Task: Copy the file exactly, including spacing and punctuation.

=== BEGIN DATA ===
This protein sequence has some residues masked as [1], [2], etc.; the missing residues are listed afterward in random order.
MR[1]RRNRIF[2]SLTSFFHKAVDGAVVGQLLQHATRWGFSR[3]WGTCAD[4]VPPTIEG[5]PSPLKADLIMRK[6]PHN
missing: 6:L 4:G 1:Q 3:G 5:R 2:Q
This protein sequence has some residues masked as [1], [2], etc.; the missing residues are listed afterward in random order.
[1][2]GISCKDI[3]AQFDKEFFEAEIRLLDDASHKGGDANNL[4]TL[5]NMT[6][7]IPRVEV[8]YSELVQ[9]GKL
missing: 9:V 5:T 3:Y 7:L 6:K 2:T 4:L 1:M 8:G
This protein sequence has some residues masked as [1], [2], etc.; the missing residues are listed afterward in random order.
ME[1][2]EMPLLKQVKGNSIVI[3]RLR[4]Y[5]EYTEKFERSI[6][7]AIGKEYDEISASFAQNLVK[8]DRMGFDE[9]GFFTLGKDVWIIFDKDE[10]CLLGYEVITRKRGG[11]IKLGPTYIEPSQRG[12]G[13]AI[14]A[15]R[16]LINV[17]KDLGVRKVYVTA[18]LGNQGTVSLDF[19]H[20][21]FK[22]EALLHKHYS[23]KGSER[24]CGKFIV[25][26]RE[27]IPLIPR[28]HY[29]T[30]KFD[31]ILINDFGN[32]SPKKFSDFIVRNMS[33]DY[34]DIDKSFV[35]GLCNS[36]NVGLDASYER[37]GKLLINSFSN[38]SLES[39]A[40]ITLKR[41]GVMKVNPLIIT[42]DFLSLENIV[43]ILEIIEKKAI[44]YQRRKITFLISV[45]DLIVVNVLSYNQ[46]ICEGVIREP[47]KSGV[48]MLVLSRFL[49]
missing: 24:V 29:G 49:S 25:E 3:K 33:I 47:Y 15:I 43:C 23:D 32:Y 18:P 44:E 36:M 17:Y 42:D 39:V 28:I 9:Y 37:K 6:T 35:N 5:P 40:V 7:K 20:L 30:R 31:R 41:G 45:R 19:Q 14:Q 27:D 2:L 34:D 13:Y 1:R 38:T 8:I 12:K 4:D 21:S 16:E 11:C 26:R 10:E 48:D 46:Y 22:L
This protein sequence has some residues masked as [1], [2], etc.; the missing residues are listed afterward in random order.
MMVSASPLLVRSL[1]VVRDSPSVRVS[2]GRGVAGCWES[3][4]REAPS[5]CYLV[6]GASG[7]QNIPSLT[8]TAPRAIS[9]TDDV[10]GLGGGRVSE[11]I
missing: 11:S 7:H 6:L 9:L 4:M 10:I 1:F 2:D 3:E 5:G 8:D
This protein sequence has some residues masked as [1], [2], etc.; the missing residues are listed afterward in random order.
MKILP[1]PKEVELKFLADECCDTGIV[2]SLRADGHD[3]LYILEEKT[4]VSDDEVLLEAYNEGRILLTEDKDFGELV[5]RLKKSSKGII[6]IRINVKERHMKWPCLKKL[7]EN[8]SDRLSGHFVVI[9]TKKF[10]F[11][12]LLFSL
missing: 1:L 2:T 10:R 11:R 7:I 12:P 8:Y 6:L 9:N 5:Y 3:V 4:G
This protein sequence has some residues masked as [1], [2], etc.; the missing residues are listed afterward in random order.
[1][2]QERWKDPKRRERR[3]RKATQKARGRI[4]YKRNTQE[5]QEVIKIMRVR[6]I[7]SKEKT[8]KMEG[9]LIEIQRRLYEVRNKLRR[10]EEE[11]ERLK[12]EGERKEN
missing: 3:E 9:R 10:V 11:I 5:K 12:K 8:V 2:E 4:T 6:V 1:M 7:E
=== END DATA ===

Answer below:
This protein sequence has some residues masked as [1], [2], etc.; the missing residues are listed afterward in random order.
MR[1]RRNRIF[2]SLTSFFHKAVDGAVVGQLLQHATRWGFSR[3]WGTCAD[4]VPPTIEG[5]PSPLKADLIMRK[6]PHN
missing: 6:L 4:G 1:Q 3:G 5:R 2:Q
This protein sequence has some residues masked as [1], [2], etc.; the missing residues are listed afterward in random order.
[1][2]GISCKDI[3]AQFDKEFFEAEIRLLDDASHKGGDANNL[4]TL[5]NMT[6][7]IPRVEV[8]YSELVQ[9]GKL
missing: 9:V 5:T 3:Y 7:L 6:K 2:T 4:L 1:M 8:G
This protein sequence has some residues masked as [1], [2], etc.; the missing residues are listed afterward in random order.
ME[1][2]EMPLLKQVKGNSIVI[3]RLR[4]Y[5]EYTEKFERSI[6][7]AIGKEYDEISASFAQNLVK[8]DRMGFDE[9]GFFTLGKDVWIIFDKDE[10]CLLGYEVITRKRGG[11]IKLGPTYIEPSQRG[12]G[13]AI[14]A[15]R[16]LINV[17]KDLGVRKVYVTA[18]LGNQGTVSLDF[19]H[20][21]FK[22]EALLHKHYS[23]KGSER[24]CGKFIV[25][26]RE[27]IPLIPR[28]HY[29]T[30]KFD[31]ILINDFGN[32]SPKKFSDFIVRNMS[33]DY[34]DIDKSFV[35]GLCNS[36]NVGLDASYER[37]GKLLINSFSN[38]SLES[39]A[40]ITLKR[41]GVMKVNPLIIT[42]DFLSLENIV[43]ILEIIEKKAI[44]YQRRKITFLISV[45]DLIVVNVLSYNQ[46]ICEGVIREP[47]KSGV[48]MLVLSRFL[49]
missing: 24:V 29:G 49:S 25:E 3:K 33:I 47:Y 15:I 43:C 23:D 32:Y 18:P 44:E 36:M 17:Y 42:D 39:V 28:I 9:Y 37:K 6:T 35:N 5:P 40:V 7:K 20:L 30:R 31:R 41:G 45:R 19:Q 14:Q 27:D 2:L 34:D 13:Y 1:R 38:T 8:I 12:K 4:D 21:S 16:E 11:C 26:R 10:E 48:D 46:Y 22:L
This protein sequence has some residues masked as [1], [2], etc.; the missing residues are listed afterward in random order.
MMVSASPLLVRSL[1]VVRDSPSVRVS[2]GRGVAGCWES[3][4]REAPS[5]CYLV[6]GASG[7]QNIPSLT[8]TAPRAIS[9]TDDV[10]GLGGGRVSE[11]I
missing: 11:S 7:H 6:L 9:L 4:M 10:I 1:F 2:D 3:E 5:G 8:D
This protein sequence has some residues masked as [1], [2], etc.; the missing residues are listed afterward in random order.
MKILP[1]PKEVELKFLADECCDTGIV[2]SLRADGHD[3]LYILEEKT[4]VSDDEVLLEAYNEGRILLTEDKDFGELV[5]RLKKSSKGII[6]IRINVKERHMKWPCLKKL[7]EN[8]SDRLSGHFVVI[9]TKKF[10]F[11][12]LLFSL
missing: 1:L 2:T 10:R 11:R 7:I 12:P 8:Y 6:L 9:N 5:Y 3:V 4:G
This protein sequence has some residues masked as [1], [2], etc.; the missing residues are listed afterward in random order.
[1][2]QERWKDPKRRERR[3]RKATQKARGRI[4]YKRNTQE[5]QEVIKIMRVR[6]I[7]SKEKT[8]KMEG[9]LIEIQRRLYEVRNKLRR[10]EEE[11]ERLK[12]EGERKEN
missing: 3:E 9:R 10:V 11:I 5:K 12:K 8:V 2:E 4:T 6:V 1:M 7:E